Experts' Picks (Consensus: second)
|DIVISION FINISH: 2 Counting the postseason, the Bears haven't beaten the Packers in six consecutive meetings. So for this team, a split would be a major victory. Even without Lovie Smith running the show, the defense will be as potent as ever. But quarterback Jay Cutler is the key. Playing in a new offense, Cutler won't be able to generate enough firepower to oust the Packers.|
|DIVISION FINISH: 2 Marc Trestman should get better scoring out of Jay Cutler, but a tough schedule might make it tough for the Bears to get back to 10 wins.|
|DIVISION FINISH: 2 If Jay Cutler cannot thrive under Marc Trestman, he will struggle to thrive under any head coach.|
|DIVISION FINISH: 2 The Bears will miss Brian Urlacher's leadership, but they still have enough talent to compete for a wild-card spot. It's time for Jay Cutler to take the next step in his maturation.|
|DIVISION FINISH: 3 Contract year for Jay Cutler. He has a lot to prove.|
Five things you need to know about the Bears:
1. Another system for Jay Cutler: New Bears coach Marc Trestman brings in a new offense, which will be Cutler's fourth in five seasons with the Bears. That's a difficult challenge for any quarterback to prosper in, but Cutler is optimistic that this new system fits. Look for Cutler to get the ball out of his hands more quickly than he has in the past on shorter throws and crossing routes that allow the receivers to gain yardage after the catch. The key for Cutler in the new system is to produce success early, because if things go awry and the quarterback doesn't completely buy in, he's shown a penchant for bucking the scheme and doing his own thing.
2. Offense runs through Forte: If receiver Brandon Marshall catches another 118 balls in 2013, it's safe to say the offense has been somewhat of a failure. In 2012, the Bears got away from setting the tone with the rushing attack to knock opponents off balance. By relying too much on the pass in 2012, the Bears became predictable. In the new offense brought over by Trestman, look for the Bears to feature Matt Forte as a rusher in addition to feeding him the ball as a receiver out of the backfield. One of the game's most elusive backs, Forte was misused last season to the team's detriment. This year, the offense will run through him.
3. Improved protection: The Bears invested heavily in the offseason on improving Cutler's protection. They added left tackle Jermon Bushrod and left guard Matt Slauson in free agency and used their first-round pick on guard Kyle Long to beef up the interior. The concern appears to be the right side, where the club could go into the season with rookies Long and fifth-round offensive tackle Jordan Mills as the starters. Early returns in the preseason have been positive for Long and Mills, and the team is optimistic they'll perform when called upon.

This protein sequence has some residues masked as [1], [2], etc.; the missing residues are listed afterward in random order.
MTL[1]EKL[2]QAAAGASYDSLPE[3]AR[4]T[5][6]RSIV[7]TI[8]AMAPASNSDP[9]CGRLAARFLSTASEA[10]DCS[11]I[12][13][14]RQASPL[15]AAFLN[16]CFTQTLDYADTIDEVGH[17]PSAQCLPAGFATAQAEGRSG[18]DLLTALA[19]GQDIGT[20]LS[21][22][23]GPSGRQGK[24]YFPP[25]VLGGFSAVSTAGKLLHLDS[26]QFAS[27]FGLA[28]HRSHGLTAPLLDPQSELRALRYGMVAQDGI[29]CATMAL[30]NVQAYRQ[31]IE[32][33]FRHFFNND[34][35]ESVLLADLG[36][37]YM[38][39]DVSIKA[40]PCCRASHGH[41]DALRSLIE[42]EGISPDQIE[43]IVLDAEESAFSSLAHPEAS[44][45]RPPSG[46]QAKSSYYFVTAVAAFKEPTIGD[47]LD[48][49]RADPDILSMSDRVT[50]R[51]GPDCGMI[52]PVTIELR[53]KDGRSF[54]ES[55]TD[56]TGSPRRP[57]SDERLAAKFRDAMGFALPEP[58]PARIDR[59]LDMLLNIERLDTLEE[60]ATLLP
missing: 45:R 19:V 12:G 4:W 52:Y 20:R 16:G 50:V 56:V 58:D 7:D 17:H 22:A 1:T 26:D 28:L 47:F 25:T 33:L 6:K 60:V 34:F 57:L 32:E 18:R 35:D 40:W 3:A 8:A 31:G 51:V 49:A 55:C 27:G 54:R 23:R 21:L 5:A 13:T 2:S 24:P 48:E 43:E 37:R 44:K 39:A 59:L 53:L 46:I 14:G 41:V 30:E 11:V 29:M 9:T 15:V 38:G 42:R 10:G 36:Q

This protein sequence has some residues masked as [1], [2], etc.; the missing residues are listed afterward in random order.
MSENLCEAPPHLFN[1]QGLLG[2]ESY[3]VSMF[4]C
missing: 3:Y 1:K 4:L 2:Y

4. Pass rush is better: The Bears try hard not to manufacture pressure by blitzing linebackers and corners and rely mostly on the front four of Julius Peppers, Henry Melton, Stephen Paea and Corey Wootton. The foursome, which played a major role in the club's finishing 2012 with 41 sacks (eighth in the NFL), returns and appears to be improved. Melton is playing under the franchise tag, making 2013 an important season for him to earn a long-term deal. Paea put on muscle and added speed. Wootton dramatically improved his hands. Add improved rushers Shea McClellin and Nate Collins into the mix, along with some of the new wrinkles brought in by new defensive coordinator Mel Tucker, and the Bears seem poised to improve on the 41 sacks generated last season.
5. The defense will score: The defense put points on the board in 2012 with nine touchdown returns off turnovers (eight interceptions, one fumble return) to tie for the second most in NFL history, and there's no reason to believe the Bears can't duplicate that feat this season. Outside of middle linebacker Brian Urlacher and Nick Roach, the personnel for 2013 remains the same. Seven of the club's TDs off turnovers in 2012 came with the score within 10 points, six came with the score within seven, and three took place with the score tied or the Bears trailing. Simply put, Chicago's defense looks to score touchdowns, which is a huge complement to the struggling offense.
-- Michael C. Wright, ESPN.com
Inside The Numbers
Jay Cutler finished the 2012 season with a Total QBR of 22.0 when facing five or more pass-rushers. That number ranked 33rd out of 36 qualified quarterbacks.
Cutler's struggles against extra pass-rushers weren't limited to plays where he was actually put under duress. In fact, Cutler posted a better Total QBR (37.2) when under duress against five or more rushers than when he wasn't pressured (21.1).
Cutler's 21.1 Total QBR when avoiding duress in the face of added rushers was his worst since joining the Bears and a far cry from the 61.7 QBR he posted in those conditions in 2009.
• Brandon Marshall was targeted on a league-high 41.4 percent of the pass routes he ran in 2012, the highest single-season percentage for a player over the past five years. Marshall also accounted for 57.9 percent of Cutler's targets to wide receivers.
• Bears tight ends finished last season with a league-low 33 receptions but ranked sixth with 10 drops. Martellus Bennett, who was signed in the offseason, had 55 receptions to seven drops last season.
• The Bears led the NFL with 139 points off turnovers in 2012. That made up 37.1 percent of their total points scored, the second-highest percentage in the NFL.
-- ESPN Stats & Information
ESPN The Magazine: Non-QB MVP
DE Julius Peppers (16.2 avg. AV since 2010)
By far the league's most prolific defensive lineman over the past decade, Peppers shows no signs of slowing down after posting the 10th-best sack season (11.5) in NFL history by a 32-year-old.
-- Pro Football Reference